Consumer buy-in to online grocery services is dependent on the provider’s ability to keep up with the surge in demand and offer a smooth experience.

Customers are already complaining about not being able to book slots for delivery or pickup for several days or even weeks in some cases, and if this isn’t addressed, people could lose interest.

Moreover, the length of the pandemic will likely play a part too, analysts say. The longer this continues, the more likely online shopping for groceries becomes more cemented in many people’s daily lives. Plus, it also gives the providers more time to improve their service.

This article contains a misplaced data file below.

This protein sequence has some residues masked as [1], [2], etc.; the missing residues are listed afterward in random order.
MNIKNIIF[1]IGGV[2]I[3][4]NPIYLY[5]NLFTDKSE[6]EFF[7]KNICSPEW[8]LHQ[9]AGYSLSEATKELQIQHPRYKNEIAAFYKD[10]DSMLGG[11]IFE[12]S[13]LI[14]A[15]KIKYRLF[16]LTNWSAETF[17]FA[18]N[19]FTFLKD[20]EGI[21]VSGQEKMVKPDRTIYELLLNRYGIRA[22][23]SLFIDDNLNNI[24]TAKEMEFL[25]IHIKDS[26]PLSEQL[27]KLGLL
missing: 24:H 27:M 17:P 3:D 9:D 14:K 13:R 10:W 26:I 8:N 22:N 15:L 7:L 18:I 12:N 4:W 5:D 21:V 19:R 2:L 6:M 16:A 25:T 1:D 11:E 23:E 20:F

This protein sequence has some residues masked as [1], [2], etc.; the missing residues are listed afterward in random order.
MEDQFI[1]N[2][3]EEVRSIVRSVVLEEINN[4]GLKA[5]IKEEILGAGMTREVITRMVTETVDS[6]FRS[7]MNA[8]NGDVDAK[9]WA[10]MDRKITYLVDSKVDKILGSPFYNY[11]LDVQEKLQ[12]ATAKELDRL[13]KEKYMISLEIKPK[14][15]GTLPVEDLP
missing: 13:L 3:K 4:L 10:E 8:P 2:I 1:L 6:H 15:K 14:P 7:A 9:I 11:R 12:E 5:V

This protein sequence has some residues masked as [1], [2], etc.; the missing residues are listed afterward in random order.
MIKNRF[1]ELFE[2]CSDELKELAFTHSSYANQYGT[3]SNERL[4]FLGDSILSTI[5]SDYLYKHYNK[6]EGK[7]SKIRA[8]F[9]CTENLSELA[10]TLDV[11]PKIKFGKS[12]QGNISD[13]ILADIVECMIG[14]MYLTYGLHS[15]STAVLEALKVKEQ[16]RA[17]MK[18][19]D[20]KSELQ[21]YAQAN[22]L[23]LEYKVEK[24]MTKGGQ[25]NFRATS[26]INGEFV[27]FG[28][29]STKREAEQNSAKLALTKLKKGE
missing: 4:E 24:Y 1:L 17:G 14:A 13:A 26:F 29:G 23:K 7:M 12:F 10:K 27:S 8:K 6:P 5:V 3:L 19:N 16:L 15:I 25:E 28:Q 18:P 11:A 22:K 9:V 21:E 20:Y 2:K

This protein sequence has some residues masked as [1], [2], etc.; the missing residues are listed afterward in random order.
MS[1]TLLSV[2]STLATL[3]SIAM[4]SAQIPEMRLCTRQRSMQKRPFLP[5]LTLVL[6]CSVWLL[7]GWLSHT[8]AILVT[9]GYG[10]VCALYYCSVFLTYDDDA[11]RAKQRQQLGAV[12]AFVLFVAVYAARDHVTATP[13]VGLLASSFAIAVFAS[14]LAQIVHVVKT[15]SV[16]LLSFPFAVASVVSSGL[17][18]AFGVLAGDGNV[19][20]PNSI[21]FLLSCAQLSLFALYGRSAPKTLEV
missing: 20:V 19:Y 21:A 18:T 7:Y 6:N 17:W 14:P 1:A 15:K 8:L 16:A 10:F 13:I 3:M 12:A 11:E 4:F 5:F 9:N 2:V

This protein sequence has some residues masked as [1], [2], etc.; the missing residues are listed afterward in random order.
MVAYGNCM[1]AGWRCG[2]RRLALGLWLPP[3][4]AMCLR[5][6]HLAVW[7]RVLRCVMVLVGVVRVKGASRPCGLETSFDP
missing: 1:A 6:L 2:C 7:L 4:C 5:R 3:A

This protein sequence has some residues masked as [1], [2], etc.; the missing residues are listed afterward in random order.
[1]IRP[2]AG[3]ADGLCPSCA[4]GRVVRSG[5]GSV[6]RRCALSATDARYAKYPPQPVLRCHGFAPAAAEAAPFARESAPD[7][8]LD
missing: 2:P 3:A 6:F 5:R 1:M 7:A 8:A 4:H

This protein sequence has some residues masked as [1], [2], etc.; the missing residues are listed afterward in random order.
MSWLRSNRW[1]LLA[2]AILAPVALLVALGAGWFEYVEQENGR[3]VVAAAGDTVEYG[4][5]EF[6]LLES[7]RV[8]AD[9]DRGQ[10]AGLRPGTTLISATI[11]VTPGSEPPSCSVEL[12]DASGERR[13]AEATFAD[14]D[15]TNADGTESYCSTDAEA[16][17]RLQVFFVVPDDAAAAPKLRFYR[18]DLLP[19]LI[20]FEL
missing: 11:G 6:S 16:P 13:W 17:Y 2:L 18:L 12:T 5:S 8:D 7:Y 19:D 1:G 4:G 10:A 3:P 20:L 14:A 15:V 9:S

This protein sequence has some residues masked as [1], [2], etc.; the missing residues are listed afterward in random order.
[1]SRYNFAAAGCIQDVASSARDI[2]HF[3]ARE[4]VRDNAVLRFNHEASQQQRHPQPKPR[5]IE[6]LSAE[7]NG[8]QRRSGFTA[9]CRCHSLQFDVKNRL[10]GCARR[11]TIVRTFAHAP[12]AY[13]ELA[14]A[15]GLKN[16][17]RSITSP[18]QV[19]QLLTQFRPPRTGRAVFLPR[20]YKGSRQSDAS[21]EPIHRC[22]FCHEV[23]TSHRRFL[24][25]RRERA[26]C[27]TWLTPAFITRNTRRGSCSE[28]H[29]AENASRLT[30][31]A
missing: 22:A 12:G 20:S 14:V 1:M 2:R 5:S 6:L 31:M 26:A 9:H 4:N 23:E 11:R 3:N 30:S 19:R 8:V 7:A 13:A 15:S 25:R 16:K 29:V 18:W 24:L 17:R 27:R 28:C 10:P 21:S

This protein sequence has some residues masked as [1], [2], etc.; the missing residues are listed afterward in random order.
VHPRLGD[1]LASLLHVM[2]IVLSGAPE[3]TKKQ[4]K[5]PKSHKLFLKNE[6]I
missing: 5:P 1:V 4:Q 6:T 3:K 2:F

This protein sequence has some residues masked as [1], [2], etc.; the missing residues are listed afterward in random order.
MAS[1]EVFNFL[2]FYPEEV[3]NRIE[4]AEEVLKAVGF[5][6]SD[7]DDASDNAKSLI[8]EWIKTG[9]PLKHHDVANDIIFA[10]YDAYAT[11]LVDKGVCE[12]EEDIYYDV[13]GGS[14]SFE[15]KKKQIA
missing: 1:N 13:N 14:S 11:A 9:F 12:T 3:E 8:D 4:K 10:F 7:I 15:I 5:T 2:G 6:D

“Longer duration means better experiences as these platforms get better,” O’Leary said, and “means more adoption.”

Still, for many, a trip to the grocery store is a respite from daily life and when consumers do reemerge from the crisis, there’s a chance they’ll want to get out, and one of the first places they’ll go is the local grocery store.

“I don’t know when I am going to be comfortable sitting in a sporting stadium with 300,000 people, but I do think I will be comfortable going to a Walmart,” retail expert and CEO of FUEL Partnerships Erik Rosenstrauch, told Business Insider.

“Humans need to escape their homes,” he said. “It sounds like a simple pleasure but we don’t have many pleasures anymore.”